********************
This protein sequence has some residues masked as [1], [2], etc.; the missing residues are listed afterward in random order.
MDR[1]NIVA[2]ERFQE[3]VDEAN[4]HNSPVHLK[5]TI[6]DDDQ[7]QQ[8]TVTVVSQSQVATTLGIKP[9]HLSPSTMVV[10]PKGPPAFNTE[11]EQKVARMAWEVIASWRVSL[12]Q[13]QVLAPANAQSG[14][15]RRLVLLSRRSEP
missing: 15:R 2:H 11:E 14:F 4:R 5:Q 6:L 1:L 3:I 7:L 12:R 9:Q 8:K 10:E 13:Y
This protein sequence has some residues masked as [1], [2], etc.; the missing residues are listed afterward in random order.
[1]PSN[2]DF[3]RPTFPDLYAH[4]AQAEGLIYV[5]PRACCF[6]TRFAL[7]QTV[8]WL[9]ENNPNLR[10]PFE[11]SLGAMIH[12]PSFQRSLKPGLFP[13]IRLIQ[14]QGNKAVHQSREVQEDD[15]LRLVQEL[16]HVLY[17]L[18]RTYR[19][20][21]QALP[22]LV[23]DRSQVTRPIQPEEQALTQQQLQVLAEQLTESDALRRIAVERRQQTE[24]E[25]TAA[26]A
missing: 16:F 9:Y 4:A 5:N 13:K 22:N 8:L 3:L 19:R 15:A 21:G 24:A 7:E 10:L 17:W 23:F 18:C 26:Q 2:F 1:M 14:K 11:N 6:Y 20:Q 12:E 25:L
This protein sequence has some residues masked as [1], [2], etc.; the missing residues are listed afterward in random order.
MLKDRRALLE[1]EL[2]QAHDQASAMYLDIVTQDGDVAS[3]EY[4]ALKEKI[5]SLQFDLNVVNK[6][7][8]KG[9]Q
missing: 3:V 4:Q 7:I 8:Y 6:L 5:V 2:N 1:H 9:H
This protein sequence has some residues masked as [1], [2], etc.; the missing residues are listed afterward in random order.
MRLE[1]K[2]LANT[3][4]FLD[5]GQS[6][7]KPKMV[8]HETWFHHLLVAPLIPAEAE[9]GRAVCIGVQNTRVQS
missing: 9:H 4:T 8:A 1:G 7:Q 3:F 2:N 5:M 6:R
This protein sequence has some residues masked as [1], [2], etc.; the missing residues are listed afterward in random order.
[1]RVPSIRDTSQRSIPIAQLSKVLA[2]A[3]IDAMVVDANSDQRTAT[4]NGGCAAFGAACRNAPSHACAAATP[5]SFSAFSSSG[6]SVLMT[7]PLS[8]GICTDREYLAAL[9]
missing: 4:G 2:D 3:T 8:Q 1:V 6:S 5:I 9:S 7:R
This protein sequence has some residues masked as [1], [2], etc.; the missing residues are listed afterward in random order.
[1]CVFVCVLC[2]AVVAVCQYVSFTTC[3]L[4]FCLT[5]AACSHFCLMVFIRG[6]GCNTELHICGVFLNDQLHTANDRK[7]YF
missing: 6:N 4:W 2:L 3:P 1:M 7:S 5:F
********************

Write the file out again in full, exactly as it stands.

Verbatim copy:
This protein sequence has some residues masked as [1], [2], etc.; the missing residues are listed afterward in random order.
MDR[1]NIVA[2]ERFQE[3]VDEAN[4]HNSPVHLK[5]TI[6]DDDQ[7]QQ[8]TVTVVSQSQVATTLGIKP[9]HLSPSTMVV[10]PKGPPAFNTE[11]EQKVARMAWEVIASWRVSL[12]Q[13]QVLAPANAQSG[14][15]RRLVLLSRRSEP
missing: 15:R 2:H 11:E 14:F 4:R 5:Q 6:L 1:L 3:I 7:L 12:R 9:Q 8:K 10:E 13:Y
This protein sequence has some residues masked as [1], [2], etc.; the missing residues are listed afterward in random order.
[1]PSN[2]DF[3]RPTFPDLYAH[4]AQAEGLIYV[5]PRACCF[6]TRFAL[7]QTV[8]WL[9]ENNPNLR[10]PFE[11]SLGAMIH[12]PSFQRSLKPGLFP[13]IRLIQ[14]QGNKAVHQSREVQEDD[15]LRLVQEL[16]HVLY[17]L[18]RTYR[19][20][21]QALP[22]LV[23]DRSQVTRPIQPEEQALTQQQLQVLAEQLTESDALRRIAVERRQQTE[24]E[25]TAA[26]A
missing: 16:F 9:Y 4:A 5:N 13:K 22:N 8:L 3:L 19:R 15:A 21:G 24:A 7:E 10:L 17:W 23:F 18:C 26:Q 2:F 1:M 14:K 11:N 6:Y 20:Q 12:E 25:L
This protein sequence has some residues masked as [1], [2], etc.; the missing residues are listed afterward in random order.
MLKDRRALLE[1]EL[2]QAHDQASAMYLDIVTQDGDVAS[3]EY[4]ALKEKI[5]SLQFDLNVVNK[6][7][8]KG[9]Q
missing: 3:V 4:Q 7:I 8:Y 6:L 5:V 2:N 1:H 9:H
This protein sequence has some residues masked as [1], [2], etc.; the missing residues are listed afterward in random order.
MRLE[1]K[2]LANT[3][4]FLD[5]GQS[6][7]KPKMV[8]HETWFHHLLVAPLIPAEAE[9]GRAVCIGVQNTRVQS
missing: 9:H 4:T 8:A 1:G 7:Q 3:F 2:N 5:M 6:R
This protein sequence has some residues masked as [1], [2], etc.; the missing residues are listed afterward in random order.
[1]RVPSIRDTSQRSIPIAQLSKVLA[2]A[3]IDAMVVDANSDQRTAT[4]NGGCAAFGAACRNAPSHACAAATP[5]SFSAFSSSG[6]SVLMT[7]PLS[8]GICTDREYLAAL[9]
missing: 4:G 2:D 3:T 8:Q 1:V 6:S 5:I 9:S 7:R
This protein sequence has some residues masked as [1], [2], etc.; the missing residues are listed afterward in random order.
[1]CVFVCVLC[2]AVVAVCQYVSFTTC[3]L[4]FCLT[5]AACSHFCLMVFIRG[6]GCNTELHICGVFLNDQLHTANDRK[7]YF
missing: 6:N 4:W 2:L 3:P 1:M 7:S 5:F